US 6910265 B2
A pick and place system comprises a pick and place nozzle. The nozzle includes a groove comprising tapered sides that feed into a depression at the bottom of the groove, and a plurality of air holes configured to allow air suction to attract a component and hold it in the groove in such a manner as to ensure that the component can be accurately placed. The system also comprises a tray configured to hold a plurality of components to be picked up and placed using the pick and place nozzle. The tray can be configured to hold the components in a precise location within the tray.
1. A non-visual method for component placement in fabrication of circuit board the method comprising the steps of:
creating air suction through a hole in a nozzle depression;
in response to the air suction, drawing a component into the nozzle depression;
placing the nozzle over a circuit board region;
ceasing air suction through the nozzle hole; and,
depositing the component on the circuit board region, the creating air suction through the hole in the nozzle depression comprises creating air suction through a nozzle depression having a first shape, the drawing the component into the nozzle depression comprises drawing a component having the first shape, the creating air suction through the nozzle depression having the first shape comprises creating air suction through a nozzle semicircular groove, the drawing the first-shaped component into the nozzle semicircular groove comprises drawing a coaxial cable component into the nozzle semicircular groove.
2. The method of
presenting a tray with the coaxial cable Provided at a first angle of axis rotation; and,
wherein depositing the component on the circuit board region comprises depositing the coaxial cable, at the first angle of axis rotation, on the circuit board region.
3. The method of
following the drawing of the coaxial cable component into the nozzle semicircular groove, frictionally maintaining the coaxial cable angle of axis rotation in the groove.
4. The method of
providing a coaxial cable with a first end and a second end;
wherein drawing the component into the nozzle semicircular groove in response to the air suction comprises simultaneously drawing the cable first and second ends into the nozzle groove; and,
wherein depositing the component on the circuit board region comprises simultaneously depositing the coaxial cable first and second ends on the circuit board region.
5. The method of
6. The method of
wherein drawing the coaxial cable component comprises drawing a coaxial cable having a second radius, less than the first radius.
7. The method of
wherein drawing the coaxial cable component comprises drawing a coaxial cable having the first length.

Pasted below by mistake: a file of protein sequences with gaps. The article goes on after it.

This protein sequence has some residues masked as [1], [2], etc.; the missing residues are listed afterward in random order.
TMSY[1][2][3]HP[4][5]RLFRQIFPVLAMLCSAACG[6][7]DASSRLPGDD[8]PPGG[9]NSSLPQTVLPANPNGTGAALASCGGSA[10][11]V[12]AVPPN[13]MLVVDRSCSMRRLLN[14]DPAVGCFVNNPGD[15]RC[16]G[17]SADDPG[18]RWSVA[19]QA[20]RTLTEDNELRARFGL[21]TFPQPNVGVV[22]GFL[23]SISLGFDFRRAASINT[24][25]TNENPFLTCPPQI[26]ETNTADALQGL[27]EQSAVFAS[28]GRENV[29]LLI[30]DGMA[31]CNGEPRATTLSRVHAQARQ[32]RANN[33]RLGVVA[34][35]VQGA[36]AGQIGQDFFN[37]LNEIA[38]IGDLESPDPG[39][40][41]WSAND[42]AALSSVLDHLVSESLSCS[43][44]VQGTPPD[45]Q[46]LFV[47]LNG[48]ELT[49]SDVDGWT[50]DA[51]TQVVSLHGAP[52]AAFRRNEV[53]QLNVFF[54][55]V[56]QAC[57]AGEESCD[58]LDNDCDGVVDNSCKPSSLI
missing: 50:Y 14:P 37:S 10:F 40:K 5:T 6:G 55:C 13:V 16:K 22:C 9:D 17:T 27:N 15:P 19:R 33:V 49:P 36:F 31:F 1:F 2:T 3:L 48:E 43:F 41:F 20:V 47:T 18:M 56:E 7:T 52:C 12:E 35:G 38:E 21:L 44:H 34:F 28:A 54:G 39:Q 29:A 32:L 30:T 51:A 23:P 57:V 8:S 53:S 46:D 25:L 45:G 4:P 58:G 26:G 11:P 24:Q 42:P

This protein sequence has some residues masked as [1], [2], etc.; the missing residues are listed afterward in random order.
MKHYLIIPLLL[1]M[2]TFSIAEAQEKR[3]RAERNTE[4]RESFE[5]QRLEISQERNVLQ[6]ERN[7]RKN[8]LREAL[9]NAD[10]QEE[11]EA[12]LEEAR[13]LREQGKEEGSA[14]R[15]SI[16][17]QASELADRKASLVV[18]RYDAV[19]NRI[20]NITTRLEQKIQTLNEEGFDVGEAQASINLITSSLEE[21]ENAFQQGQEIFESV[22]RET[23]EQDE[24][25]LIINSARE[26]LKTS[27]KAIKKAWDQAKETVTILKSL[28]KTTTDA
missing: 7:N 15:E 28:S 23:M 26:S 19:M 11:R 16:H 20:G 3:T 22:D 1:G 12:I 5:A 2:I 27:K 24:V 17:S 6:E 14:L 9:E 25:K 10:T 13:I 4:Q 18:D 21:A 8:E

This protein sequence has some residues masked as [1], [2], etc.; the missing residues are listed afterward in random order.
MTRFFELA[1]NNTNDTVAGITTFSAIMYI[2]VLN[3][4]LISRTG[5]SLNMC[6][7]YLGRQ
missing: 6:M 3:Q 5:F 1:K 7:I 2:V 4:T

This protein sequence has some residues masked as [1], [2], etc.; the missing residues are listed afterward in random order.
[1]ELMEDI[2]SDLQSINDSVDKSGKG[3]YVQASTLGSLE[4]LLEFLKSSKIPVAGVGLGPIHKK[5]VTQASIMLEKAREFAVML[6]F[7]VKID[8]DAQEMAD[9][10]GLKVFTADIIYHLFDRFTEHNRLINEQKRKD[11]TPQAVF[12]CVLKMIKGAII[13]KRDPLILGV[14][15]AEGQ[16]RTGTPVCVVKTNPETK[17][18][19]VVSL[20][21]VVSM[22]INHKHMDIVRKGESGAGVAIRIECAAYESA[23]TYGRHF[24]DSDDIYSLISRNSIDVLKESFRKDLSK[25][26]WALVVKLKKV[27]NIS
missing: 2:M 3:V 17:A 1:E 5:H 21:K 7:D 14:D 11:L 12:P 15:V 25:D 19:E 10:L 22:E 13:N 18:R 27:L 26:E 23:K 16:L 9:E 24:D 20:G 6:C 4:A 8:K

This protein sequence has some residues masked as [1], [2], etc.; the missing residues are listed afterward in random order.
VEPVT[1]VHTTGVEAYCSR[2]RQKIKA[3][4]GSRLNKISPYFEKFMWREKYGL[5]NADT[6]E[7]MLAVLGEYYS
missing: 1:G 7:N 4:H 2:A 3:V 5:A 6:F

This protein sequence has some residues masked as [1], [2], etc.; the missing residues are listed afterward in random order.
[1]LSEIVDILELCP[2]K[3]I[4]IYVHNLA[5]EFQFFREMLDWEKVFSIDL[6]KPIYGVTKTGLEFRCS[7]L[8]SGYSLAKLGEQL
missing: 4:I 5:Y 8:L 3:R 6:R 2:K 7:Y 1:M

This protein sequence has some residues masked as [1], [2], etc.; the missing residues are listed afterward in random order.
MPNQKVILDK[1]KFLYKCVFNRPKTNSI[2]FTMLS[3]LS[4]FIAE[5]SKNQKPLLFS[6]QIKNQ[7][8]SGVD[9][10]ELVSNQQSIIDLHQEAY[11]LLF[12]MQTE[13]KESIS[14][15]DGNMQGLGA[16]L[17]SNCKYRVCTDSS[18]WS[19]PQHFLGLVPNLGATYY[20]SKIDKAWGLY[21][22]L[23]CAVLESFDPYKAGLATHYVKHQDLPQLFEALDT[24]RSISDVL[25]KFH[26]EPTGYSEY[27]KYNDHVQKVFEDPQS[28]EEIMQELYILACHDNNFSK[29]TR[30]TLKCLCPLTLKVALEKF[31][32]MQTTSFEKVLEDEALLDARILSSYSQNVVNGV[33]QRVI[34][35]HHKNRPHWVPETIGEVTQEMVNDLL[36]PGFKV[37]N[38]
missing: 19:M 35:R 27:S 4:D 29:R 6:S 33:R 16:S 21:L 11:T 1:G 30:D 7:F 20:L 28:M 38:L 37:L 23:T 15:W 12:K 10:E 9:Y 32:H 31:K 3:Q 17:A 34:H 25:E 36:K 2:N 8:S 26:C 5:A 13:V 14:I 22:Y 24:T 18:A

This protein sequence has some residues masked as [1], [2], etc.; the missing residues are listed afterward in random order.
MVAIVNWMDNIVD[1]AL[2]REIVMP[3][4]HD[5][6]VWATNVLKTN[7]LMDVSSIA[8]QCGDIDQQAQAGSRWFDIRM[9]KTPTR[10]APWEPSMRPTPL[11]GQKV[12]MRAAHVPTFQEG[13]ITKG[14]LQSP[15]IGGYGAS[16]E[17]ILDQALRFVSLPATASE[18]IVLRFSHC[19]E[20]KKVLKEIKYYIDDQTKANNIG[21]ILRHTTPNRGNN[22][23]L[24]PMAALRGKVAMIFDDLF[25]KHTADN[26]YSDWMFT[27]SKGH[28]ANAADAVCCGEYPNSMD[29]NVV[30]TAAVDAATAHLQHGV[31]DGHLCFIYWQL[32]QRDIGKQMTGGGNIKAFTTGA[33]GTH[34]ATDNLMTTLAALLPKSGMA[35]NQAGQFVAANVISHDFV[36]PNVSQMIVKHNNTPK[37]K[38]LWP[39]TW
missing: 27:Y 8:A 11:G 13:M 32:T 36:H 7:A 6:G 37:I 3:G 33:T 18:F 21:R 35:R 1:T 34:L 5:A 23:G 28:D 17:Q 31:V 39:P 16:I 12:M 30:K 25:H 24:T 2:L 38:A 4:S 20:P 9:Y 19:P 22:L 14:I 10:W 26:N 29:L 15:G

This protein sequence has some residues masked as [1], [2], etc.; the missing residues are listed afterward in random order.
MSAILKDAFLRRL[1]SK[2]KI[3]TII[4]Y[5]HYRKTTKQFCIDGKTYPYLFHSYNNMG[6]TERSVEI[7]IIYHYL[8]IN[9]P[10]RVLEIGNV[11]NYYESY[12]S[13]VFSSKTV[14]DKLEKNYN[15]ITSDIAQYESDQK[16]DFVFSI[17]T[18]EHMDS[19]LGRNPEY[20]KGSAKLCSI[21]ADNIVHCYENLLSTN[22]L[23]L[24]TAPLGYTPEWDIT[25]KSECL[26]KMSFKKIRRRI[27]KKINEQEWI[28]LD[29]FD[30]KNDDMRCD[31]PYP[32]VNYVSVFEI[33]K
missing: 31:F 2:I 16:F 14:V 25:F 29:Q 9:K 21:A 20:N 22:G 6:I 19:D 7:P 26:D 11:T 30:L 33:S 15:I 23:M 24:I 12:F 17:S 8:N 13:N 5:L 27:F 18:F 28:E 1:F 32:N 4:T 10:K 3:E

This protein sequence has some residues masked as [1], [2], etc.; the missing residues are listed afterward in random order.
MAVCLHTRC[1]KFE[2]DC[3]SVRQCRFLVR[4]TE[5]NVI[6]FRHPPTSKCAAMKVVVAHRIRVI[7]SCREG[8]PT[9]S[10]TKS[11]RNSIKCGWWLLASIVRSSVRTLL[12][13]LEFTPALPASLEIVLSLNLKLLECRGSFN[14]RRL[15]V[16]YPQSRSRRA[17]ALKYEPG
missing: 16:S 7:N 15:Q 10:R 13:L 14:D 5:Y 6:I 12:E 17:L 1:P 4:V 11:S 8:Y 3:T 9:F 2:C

1. Field of the Invention
The invention relates generally to the assembly of integrated circuit boards, and particularly to improved methods for picking and placing oddly shaped components using a pick and place machine.
In high volume circuit board assembly, a pick and place machine is typically used to pick up and place components onto circuit boards. The components are placed onto solder pads that are covered with solder paste. After the components are placed, the circuit board is heated, which melts the solder and attaches the component to the board. The components typically come in reels. Components that are too large or that are oddly shaped, and therefore cannot be taped and reeled, are typically placed in trays.
In order for the pick and place machine to pick up the components, there must be some way for the machine to “see” them. Without going into detail, a conventional pick and place machine usually includes a camera that allows it to see the parts after pick them up. The location of the corresponding solder pads can then be programmed into the machine so that it will “know” where to place a component once it has picked it up.
The process just described is generally used whether the components are in trays or on reels. The camera must be able to see all or substantially all of the component in order to allow the machine to place it on the solder pads. If a component is so large that it extends beyond the field of view of the camera used to see the component, then the process does not work very well. This is because, the pick and place machine is typically configured to locate a component by locating the center of the component. The center is usually determined with reference to the edge or outside dimensions of the component. Thus, if a component does not fit within the field of view of the camera, then the camera will not be able to locate the center, because it will not be able to reference the edges of the component, and the pick and place machine will not be able to pick up the component.